The Perse school for girls English Literature Centre number: 22135 Twentieth Century Drama Michelle Cheung November 2001 Arthur Miller said that his first title for "Death of a salesman" was "The inside of his head". Why do you think Miller considered using this as a title and how can a production of the play convey to an audience that it is about Willy Loman's way of mind. "The image was of an enormous face the height of the proscenium arch which would appear and then open up, and we would see the inside of a man's head . . . it was conceived half in laughter, for the inside of his head was a mass of contradictions." - Arthur Miller Miller of course, did not use this 'arch' in any way in his play, but he did use a number of things to show what was going on inside Willy Loman's head. He not only showed the audience reality the way Willy Loman did, but at the same time show what was real. There are three levels of understanding: Willy's perception of reality, Willy's memories of his past, and the audience's perception of reality in the present. Past and present are used to show the audience what Willy Loman's past was like and how the present is linked
"The American Dream" in Arthur Millers Death Of A Salesman
The American Dream "The American Dream" is that dream of a land in which life should be better, richer and fuller for everyone, with opportunity for each according to ability or achievement. It is a difficult dream for the European upper classes to interpret adequately, and too many have grown weary and mistrustful of it. It is not a dream of motor cars and high wages merely, but a dream of social order in which each man and each woman shall be able to attain to the fullest stature of which they are innately capable, and recognized by others for what they are, regardless of the fortuitous circumstances of birth or position. American society is a curious thing. It has been praised, derided, ridiculed, and condemned throughout the years. In addition, over the years, people have flocked from foreign nations to come for diversity of America. They come with the hopes and dreams of the silver screens. However, many are faced with the brutal hardship, rather than the fairytale ending of a famous millionaire. Arthur Miller's Death of a Salesman examines the clashing of dreams against American Reality through the eyes of Happy, Biff, Linda, and Willy Loman. Happy is the Loman's youngest son. He is also of low moral character. Happy has always been the "second son" and tries to be noticed by his parents by showing off. Hap tries to be on Will's good side and keep him happy, even if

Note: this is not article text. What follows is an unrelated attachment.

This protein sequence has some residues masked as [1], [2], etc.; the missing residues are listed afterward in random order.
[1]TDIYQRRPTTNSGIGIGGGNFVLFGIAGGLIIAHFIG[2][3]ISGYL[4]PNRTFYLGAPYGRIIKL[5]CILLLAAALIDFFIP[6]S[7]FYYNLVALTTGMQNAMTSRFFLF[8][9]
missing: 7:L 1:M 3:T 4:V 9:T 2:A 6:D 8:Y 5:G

The treatment of Women in the History of the United States as portrayed American Drama
Jennifer CHUNG Hiu Kei 2005654208 ENGL3032 Advanced Topics in English Studies Title: The treatment of Women in the History of the United States as portrayed American Drama Due Date: 26 May 2008 Professor: Otto Heim Contents . Introduction and Background Page 30 2. Role of Women in American Society Page 13 3. Assimilating as a Woman Page 33 4. Conclusion Page 42 5. Bibliography Page 43 Chapter 1: Introduction and Background Drama is one of the quintessential attributes of English literature and to a certain extent, perhaps one of the more powerful categories as drama has the advantage of extra visuals to connect with the viewers than poetry or novels. With the influential element of props and actions performed with dialogue in scenes and acts, the ending segment of the texts often create a much more personal response among viewers in the form of 'catharsis'. Defined by Aristotle in Poetics at around 350 B.C, he structured tragic plays into four stages: hamartia, hubris, anagnorisis, and lastly catharsis. The first three stages illustrate the tragic hero, who is often the protagonist in the plays, with a flawed personality of some sort which is responsible for their downfall from a high status in their society. Catharsis on the other hand has more to do with the purging of emotions which cause the viewer to experience two particular feelings, pity